Crazy priorities at the Park Board

Eagle spotted on the west side of Lake Hiawatha on a tree that will be lost when the golf course becomes a swamp. (Photo/Kathryn Kelly)


On a recent beautiful Sunday afternoon I took a drive around the Nokomis-Hiawatha neighborhood. Nokomis Park has numerous softball fields along Cedar Avenue, but they were empty and unused. The plentiful tennis courts in the neighborhood were also unused except for one of five courts on 43rd Street. Of course, part of the reason is that most tennis courts in the neighborhood are in a state of total disrepair and are unsafe to use. The only two sets of courts nice enough to use have been the 43rd Street courts and the courts next to the Nokomis Community building. But the courts by the Nokomis Community building have now been demolished and have been replaced with pickleball courts.
I then went by Hiawatha Golf Course. The parking lot was packed with cars, overflowing into the street, and the golf course was filled with people. This highly used facility is now slated for destruction. The Minneapolis Park and Recreation Board has put out the schedule for demolition. They state that it will take three to four more years of planning. They hope to break ground in 2027. I guess the almost $1 million that has already been spent and eight years of planning have not been enough. Of course, Assistant Superintendent of Planning Michael Schroeder has said that the published Hiawatha Golf Course Master Plan, the pet project of Commissioner Steffanie Musich, is just a concept.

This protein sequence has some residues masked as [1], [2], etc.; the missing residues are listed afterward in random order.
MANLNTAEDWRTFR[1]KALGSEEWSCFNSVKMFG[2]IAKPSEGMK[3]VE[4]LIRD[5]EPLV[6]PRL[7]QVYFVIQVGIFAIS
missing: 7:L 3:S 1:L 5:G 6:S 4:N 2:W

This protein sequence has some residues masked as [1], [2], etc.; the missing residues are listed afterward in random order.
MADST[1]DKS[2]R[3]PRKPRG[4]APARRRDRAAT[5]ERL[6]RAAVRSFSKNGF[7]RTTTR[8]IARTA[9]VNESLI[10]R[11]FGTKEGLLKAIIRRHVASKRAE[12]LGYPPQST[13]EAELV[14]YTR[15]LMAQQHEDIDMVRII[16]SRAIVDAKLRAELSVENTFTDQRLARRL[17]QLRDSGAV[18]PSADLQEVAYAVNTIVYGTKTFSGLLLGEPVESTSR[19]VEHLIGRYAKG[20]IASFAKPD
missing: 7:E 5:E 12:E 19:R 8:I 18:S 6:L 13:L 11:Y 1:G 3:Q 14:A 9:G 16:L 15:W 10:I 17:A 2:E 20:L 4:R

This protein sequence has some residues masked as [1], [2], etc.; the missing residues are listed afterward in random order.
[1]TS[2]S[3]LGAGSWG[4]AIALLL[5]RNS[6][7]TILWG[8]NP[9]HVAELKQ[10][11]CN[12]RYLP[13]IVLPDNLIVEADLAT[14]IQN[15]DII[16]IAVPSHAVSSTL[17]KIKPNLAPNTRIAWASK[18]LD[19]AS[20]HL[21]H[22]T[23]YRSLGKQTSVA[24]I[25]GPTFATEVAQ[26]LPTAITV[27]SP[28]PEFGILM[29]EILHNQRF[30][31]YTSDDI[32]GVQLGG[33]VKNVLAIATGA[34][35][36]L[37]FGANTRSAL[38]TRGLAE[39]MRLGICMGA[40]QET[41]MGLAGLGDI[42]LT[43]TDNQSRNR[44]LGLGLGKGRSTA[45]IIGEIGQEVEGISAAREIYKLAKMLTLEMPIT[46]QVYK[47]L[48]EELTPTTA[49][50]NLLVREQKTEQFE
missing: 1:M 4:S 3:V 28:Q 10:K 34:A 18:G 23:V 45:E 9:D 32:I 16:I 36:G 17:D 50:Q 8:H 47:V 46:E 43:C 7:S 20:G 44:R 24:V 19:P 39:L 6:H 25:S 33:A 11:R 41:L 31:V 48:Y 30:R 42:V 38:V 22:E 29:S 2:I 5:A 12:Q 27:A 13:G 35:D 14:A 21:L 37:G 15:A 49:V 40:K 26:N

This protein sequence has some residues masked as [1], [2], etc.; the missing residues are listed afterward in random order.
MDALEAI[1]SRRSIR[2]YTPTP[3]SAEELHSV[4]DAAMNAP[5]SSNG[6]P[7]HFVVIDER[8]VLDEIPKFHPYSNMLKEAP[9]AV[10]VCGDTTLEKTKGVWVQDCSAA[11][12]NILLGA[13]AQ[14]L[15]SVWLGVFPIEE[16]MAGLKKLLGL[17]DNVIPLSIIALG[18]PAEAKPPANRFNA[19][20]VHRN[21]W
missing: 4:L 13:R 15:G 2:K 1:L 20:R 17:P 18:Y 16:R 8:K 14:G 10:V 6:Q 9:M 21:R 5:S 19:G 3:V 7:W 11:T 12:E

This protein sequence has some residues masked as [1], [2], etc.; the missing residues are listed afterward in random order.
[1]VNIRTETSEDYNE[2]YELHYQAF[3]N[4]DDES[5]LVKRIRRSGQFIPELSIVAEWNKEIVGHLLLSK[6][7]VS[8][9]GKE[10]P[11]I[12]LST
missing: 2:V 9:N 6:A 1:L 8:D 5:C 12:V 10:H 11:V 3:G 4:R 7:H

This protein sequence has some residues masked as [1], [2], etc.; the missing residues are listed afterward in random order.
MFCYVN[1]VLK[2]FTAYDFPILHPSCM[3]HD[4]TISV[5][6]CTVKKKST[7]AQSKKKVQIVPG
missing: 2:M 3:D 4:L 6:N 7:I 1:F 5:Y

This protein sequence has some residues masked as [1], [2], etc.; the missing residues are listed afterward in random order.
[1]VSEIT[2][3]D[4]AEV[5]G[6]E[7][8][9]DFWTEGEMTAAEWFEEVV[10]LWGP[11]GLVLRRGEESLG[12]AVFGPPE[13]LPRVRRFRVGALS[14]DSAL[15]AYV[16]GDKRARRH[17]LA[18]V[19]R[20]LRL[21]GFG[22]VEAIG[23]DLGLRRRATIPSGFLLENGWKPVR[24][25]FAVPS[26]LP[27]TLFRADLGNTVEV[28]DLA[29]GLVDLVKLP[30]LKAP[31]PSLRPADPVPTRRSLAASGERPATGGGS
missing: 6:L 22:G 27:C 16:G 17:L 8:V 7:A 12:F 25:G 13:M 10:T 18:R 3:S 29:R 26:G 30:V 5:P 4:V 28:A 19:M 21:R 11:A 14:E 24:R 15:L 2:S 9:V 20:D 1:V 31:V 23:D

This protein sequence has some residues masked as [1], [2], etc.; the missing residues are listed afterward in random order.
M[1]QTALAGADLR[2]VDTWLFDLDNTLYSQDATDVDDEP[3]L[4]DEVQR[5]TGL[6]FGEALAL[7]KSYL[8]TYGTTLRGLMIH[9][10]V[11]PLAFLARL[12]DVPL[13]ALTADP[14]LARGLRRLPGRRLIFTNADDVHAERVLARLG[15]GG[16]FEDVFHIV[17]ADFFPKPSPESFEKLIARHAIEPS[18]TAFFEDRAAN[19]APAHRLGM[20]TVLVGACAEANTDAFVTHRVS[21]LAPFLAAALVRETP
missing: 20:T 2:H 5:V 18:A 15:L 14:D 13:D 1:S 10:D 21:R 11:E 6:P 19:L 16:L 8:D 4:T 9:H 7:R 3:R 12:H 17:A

Musich and Schroeder now need to figure out how they can build the proposed nine-hole golf course in a flood plain without pumping out water to keep it dry. Or, alternatively, how they can put tons of fill into a critical flood plain in an urban area to raise the nine-hole golf course above the level of the lake to keep it from flooding. They also need to get the city of Minneapolis to put pumps in the low-lying neighborhoods to keep an estimated 500 homes dry. It sounds like they have their work cut out for them. If you look at the master plan, the additional “planning” cost is estimated to be $8.7 to $13.1 million (in 2020 dollars). Figuring inflation (2023 dollars), the high-end planning cost could be as much as $17 million. At the end of this planning phase, will they find out that the cost of the whole project has more than doubled, like their water park project in North Minneapolis? If so, the whole project could blow up from $63 million to over $120 million. It appears that Musich has created a lot of job security for Schroeder and his staff. Unfortunately, this massive spending of millions of dollars does nothing to fix the unusable tennis courts.

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